Sometimes my email inbox yields something so precious that I feel it must reach as many eyes and ears as possible. One example is this one sent to me by my dear nuns at the Sœurs de la FamilleMissionnaire de Notre-Dame convent in Cannes, France. It is a letter from a priest, addressed to a journalist. I believe it is what we sorely need to hear these days when media and various bashers seem all fangs and claws chasing after the Catholic Church. After reading this letter in its entirety, you might agree with what the Soeurs say of it, “What more can be added? All is said!” So allow me to print the letter here, Google-translated from the French—perhaps awkward in some parts but clear enough, with sentiments fully captured.
“Dear Brother Reporter:
I am a simple Catholic priest. I feel happy and proud of my vocation. For 20 years I’ve lived in Angola as a missionary.
I read in many means of communication, especially in your newspaper, the amplification of the theme of pedophile priests, that a morbid way, looking in detail in the lives of priests, past mistakes.
There is one, in a city in the United States in the 70s, another in Australia in the 80s, and so on, other more recent ….. Certainly all reprehensible cases when real course!
There are weighted and balanced journalistic presentations, other amplified, full of prejudice and even hatred. I feel myself a great pain for the immense harm that people who should be signs of the love of God, be a dagger into the lives of innocent beings. There are no words to justify such acts. There is no doubt that the Church can not be, if not on the side of the weak, the poor. For this reason, all measures that can be taken for the prevention and protection of the dignity of children will always be a top priority.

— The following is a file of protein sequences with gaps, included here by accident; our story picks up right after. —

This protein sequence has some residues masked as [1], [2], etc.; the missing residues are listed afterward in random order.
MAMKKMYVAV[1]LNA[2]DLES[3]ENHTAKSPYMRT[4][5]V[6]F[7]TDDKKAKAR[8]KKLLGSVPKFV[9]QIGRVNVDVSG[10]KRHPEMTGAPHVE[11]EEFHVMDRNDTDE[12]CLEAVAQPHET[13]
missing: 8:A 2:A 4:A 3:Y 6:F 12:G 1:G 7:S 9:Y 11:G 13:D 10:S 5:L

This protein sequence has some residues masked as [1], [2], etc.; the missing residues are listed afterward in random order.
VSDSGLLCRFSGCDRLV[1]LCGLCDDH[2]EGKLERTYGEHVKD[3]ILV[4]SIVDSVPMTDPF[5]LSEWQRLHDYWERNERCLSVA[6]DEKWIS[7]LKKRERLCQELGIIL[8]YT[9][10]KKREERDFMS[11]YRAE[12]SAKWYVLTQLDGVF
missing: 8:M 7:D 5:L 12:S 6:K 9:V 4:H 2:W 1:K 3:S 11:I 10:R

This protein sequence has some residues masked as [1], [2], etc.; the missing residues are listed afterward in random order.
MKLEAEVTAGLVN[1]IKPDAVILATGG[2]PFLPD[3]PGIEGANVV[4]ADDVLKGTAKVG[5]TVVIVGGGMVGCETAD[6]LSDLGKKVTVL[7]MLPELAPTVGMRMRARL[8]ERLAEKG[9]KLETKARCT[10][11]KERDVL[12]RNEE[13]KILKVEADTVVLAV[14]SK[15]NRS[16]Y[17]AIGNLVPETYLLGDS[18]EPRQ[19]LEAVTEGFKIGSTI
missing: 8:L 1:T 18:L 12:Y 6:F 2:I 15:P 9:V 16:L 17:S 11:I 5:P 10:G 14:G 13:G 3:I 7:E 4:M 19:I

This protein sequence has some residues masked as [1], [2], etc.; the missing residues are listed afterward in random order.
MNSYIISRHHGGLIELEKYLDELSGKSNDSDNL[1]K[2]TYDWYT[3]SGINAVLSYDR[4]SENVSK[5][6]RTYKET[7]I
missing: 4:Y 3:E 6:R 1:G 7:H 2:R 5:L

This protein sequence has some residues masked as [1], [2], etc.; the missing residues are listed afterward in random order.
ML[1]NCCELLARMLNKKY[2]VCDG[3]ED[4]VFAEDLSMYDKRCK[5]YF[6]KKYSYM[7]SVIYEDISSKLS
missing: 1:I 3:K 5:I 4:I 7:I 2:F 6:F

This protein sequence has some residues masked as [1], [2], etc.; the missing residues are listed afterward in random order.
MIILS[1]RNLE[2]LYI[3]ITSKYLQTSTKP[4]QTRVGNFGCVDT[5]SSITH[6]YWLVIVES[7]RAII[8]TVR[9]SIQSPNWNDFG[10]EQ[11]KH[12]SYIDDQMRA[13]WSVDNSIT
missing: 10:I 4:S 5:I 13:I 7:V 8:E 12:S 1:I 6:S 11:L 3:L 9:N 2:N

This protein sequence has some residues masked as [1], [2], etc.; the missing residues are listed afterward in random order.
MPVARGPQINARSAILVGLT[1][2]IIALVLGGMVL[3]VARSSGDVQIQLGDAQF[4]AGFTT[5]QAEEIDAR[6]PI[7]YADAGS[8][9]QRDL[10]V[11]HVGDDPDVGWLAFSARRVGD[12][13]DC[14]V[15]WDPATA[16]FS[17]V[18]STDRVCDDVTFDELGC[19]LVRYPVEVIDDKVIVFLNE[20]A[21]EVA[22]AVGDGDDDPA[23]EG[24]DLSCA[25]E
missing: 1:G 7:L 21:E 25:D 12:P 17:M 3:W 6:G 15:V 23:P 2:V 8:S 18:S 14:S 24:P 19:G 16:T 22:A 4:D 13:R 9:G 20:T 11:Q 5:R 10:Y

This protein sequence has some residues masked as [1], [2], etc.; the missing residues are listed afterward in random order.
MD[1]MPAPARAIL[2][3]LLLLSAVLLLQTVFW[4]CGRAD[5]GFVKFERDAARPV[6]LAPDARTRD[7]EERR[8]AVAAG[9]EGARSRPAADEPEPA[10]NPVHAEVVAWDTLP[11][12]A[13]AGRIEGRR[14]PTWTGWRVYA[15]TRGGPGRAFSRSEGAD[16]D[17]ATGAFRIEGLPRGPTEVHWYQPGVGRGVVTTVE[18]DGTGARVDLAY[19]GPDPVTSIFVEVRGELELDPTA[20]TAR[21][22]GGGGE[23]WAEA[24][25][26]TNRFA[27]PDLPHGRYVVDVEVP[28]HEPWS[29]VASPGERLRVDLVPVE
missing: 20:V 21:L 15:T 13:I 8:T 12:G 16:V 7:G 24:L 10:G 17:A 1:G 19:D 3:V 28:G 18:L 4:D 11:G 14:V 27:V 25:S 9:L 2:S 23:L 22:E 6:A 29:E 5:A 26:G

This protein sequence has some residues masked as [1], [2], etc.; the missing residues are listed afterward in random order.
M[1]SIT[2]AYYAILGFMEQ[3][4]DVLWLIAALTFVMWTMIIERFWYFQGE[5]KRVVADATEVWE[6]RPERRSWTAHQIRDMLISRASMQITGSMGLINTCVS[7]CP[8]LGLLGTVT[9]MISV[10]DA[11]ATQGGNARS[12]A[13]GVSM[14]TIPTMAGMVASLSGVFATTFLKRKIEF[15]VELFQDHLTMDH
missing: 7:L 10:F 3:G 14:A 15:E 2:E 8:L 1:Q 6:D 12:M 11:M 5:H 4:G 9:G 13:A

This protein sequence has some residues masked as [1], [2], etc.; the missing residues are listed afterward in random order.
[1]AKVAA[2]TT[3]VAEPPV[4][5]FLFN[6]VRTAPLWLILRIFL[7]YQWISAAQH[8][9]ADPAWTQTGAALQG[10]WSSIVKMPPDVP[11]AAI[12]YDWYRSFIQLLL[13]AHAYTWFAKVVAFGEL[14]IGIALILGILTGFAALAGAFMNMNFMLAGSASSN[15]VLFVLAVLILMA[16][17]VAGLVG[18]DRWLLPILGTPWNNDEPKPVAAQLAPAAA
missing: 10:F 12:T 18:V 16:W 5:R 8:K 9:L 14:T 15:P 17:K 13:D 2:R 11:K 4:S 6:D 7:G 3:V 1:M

But it is curious how little news and the lack of interest for the thousands of priests who sacrifice their lives and spend for millions of children, adolescents and for the poor around the world.
I think that your newspaper, it does not interest him:
1) That I had to carry a lot of hungry children by roads mined because of the war in 2002 since Cangumbe to Lwena (Angola), because neither the government could do neither NGOs there were authorized;
2) That I had to bury dozens of dead children because of the movements of the war;